Book Image

Interactive Data Visualization with Python - Second Edition

By : Abha Belorkar, Sharath Chandra Guntuku, Shubhangi Hora, Anshu Kumar
Book Image

Interactive Data Visualization with Python - Second Edition

By: Abha Belorkar, Sharath Chandra Guntuku, Shubhangi Hora, Anshu Kumar

Overview of this book

With so much data being continuously generated, developers, who can present data as impactful and interesting visualizations, are always in demand. Interactive Data Visualization with Python sharpens your data exploration skills, tells you everything there is to know about interactive data visualization in Python. You'll begin by learning how to draw various plots with Matplotlib and Seaborn, the non-interactive data visualization libraries. You'll study different types of visualizations, compare them, and find out how to select a particular type of visualization to suit your requirements. After you get a hang of the various non-interactive visualization libraries, you'll learn the principles of intuitive and persuasive data visualization, and use Bokeh and Plotly to transform your visuals into strong stories. You'll also gain insight into how interactive data and model visualization can optimize the performance of a regression model. By the end of the course, you'll have a new skill set that'll make you the go-to person for transforming data visualizations into engaging and interesting stories.
Table of Contents (9 chapters)

Tweaking Plot Parameters

Looking at the last figure in our previous section, we find that the legend is not appropriately placed. We can tweak the plot parameters to adjust the placements of the legends and the axis labels, as well as change the font-size and rotation of the tick labels.

Exercise 11: Tweaking the Plot Parameters of a Grouped Bar Plot

In this exercise, we'll tweak the plot parameters, for example, hue, of a grouped bar plot. We'll see how to place legends and axis labels in the right places and also explore the rotation feature:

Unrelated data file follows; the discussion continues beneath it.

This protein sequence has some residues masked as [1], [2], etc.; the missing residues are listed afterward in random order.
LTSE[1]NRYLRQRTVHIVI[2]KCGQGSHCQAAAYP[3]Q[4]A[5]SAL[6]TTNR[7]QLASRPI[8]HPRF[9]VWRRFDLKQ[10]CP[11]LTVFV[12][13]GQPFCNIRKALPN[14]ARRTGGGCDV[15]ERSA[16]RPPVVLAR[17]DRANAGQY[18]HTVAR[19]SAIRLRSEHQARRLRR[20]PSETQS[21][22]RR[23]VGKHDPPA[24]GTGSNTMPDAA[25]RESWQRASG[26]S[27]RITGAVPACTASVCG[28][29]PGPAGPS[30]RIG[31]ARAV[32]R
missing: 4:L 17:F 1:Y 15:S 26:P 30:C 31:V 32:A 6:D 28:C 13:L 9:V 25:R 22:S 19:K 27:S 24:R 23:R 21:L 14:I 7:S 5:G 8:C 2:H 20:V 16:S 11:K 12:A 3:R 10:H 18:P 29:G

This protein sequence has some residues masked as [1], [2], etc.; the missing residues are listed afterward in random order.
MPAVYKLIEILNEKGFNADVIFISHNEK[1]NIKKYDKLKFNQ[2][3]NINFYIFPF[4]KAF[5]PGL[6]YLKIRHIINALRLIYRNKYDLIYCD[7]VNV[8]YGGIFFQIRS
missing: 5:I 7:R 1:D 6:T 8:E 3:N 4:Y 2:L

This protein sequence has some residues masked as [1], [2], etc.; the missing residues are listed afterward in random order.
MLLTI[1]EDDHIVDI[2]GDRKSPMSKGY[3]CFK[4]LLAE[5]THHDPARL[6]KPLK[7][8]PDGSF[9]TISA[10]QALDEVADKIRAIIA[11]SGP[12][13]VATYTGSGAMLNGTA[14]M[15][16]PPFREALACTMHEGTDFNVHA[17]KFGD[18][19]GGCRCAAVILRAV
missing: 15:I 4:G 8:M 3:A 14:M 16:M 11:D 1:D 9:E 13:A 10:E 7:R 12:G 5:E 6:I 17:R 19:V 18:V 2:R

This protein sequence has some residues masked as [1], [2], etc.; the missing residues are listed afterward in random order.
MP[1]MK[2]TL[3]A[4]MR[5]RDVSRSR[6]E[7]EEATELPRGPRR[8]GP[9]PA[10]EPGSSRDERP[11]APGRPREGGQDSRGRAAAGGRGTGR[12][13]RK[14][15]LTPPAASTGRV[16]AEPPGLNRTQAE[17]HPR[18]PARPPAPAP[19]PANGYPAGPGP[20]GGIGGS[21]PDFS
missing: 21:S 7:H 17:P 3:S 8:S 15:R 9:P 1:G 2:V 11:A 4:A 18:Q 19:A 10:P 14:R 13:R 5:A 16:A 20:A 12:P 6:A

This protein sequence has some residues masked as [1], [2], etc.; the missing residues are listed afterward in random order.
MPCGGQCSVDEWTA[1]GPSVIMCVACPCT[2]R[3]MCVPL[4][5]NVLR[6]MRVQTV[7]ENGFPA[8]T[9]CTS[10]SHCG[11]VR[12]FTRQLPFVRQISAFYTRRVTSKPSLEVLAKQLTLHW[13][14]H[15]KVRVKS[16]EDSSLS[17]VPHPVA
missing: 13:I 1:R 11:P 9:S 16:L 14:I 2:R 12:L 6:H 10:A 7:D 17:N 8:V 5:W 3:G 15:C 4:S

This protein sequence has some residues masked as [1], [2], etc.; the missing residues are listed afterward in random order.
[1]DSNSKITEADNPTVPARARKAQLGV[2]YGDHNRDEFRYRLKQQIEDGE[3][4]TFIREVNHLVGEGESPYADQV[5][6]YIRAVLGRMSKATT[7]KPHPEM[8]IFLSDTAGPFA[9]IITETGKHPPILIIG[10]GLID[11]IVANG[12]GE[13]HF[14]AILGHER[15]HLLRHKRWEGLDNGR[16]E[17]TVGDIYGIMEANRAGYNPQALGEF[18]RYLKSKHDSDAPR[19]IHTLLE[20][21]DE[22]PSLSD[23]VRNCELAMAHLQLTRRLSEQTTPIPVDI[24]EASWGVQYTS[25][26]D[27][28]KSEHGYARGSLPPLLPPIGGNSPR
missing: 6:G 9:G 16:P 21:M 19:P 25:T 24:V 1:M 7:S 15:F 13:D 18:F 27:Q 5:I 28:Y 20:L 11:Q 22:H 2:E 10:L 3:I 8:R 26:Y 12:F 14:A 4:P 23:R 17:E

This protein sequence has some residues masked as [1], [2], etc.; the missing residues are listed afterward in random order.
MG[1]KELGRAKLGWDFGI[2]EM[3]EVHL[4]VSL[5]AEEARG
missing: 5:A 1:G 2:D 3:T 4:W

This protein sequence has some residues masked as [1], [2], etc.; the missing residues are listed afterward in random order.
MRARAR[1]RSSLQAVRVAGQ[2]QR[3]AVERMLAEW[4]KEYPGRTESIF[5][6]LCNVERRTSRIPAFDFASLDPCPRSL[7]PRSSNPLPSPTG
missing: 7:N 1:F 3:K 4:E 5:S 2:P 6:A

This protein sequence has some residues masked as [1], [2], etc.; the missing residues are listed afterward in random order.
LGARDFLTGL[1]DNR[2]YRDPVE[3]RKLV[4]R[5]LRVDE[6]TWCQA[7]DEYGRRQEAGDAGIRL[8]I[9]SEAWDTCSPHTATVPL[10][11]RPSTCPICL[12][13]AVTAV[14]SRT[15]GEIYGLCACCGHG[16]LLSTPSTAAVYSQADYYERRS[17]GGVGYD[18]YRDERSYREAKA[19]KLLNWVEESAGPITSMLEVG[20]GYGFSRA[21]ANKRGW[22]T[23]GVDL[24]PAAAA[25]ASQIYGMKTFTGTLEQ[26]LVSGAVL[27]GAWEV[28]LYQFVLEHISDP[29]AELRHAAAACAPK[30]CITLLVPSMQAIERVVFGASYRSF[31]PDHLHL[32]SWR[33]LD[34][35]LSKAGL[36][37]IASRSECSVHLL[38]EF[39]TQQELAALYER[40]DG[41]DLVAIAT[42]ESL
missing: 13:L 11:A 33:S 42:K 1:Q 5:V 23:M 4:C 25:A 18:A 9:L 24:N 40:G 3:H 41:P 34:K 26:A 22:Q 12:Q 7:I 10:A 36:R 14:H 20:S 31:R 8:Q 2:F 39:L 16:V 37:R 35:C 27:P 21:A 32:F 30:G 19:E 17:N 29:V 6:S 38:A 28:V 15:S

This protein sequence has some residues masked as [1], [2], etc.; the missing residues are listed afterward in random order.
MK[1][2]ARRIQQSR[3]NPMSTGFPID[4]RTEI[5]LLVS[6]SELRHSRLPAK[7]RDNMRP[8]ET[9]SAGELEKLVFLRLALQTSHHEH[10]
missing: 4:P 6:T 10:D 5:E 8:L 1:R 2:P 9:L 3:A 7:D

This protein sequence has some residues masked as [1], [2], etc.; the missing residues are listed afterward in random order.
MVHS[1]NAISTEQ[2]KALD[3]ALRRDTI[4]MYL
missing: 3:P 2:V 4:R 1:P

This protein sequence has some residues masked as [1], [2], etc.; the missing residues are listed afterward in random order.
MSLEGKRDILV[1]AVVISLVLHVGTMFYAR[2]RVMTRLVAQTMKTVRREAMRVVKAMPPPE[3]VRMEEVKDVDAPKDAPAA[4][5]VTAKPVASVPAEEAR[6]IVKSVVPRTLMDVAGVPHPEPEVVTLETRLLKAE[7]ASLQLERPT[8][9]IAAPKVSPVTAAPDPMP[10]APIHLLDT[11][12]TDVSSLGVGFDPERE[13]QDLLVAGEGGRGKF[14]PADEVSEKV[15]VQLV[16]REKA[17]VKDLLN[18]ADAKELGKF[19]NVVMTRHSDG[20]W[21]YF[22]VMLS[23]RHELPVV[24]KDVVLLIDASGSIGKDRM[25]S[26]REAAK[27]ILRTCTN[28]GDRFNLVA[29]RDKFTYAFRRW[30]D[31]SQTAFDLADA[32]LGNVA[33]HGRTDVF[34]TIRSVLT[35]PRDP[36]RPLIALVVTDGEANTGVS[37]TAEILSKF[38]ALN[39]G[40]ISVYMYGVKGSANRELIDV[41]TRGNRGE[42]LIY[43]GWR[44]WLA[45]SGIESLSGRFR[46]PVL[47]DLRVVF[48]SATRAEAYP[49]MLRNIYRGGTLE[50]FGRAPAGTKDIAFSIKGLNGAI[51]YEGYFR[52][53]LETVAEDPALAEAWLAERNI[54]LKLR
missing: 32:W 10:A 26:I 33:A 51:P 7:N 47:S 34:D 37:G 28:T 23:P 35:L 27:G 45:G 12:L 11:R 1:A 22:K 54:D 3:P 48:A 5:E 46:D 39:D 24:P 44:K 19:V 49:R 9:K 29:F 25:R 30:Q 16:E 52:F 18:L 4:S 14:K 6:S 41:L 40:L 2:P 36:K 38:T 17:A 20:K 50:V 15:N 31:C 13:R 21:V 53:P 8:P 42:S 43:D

1. Import the necessary modules—in this case, only seaborn:
    #Import seaborn
    import seaborn as sns
  2. Load the dataset:
    diamonds_df = sns.load_dataset('diamonds')
  3. Use the hue parameter to plot nested groups:
    ax = sns.barplot(x="cut", y="price", hue='color', data=diamonds_df)

    The output is as follows:

    Figure 1.26: Nested bar plot with the hue parameter
    Figure 1.26: Nested bar plot with the hue parameter
  4. Place the legend appropriately on the bar plot:
    ax = sns.barplot(x='cut', y='price', hue='color', data=diamonds_df)
    ax.legend(loc='upper right',ncol=4)

    The output is as follows:

    Figure 1.27: Grouped bar plot with legends placed appropriately
    Figure 1.27: Grouped bar plot with legends placed appropriately

    In the preceding ax.legend() call, the ncol parameter denotes the number of columns into which values in the legend are to be organized, and the loc parameter specifies the location of the legend and can take any one of eight values (upper left, lower center, and so on).

  5. To modify the axis labels on the x axis and y axis, input the following code:
    ax = sns.barplot(x='cut', y='price', hue='color', data=diamonds_df)
    ax.legend(loc='upper right', ncol=4)
    ax.set_xlabel('Cut', fontdict={'fontsize' : 15})
    ax.set_ylabel('Price', fontdict={'fontsize' : 15})

    The output is as follows:

    Figure 1.28: Grouped bar plot with modified labels
    Figure 1.28: Grouped bar plot with modified labels
  6. Similarly, use this to modify the font-size and rotation of the x axis of the tick labels: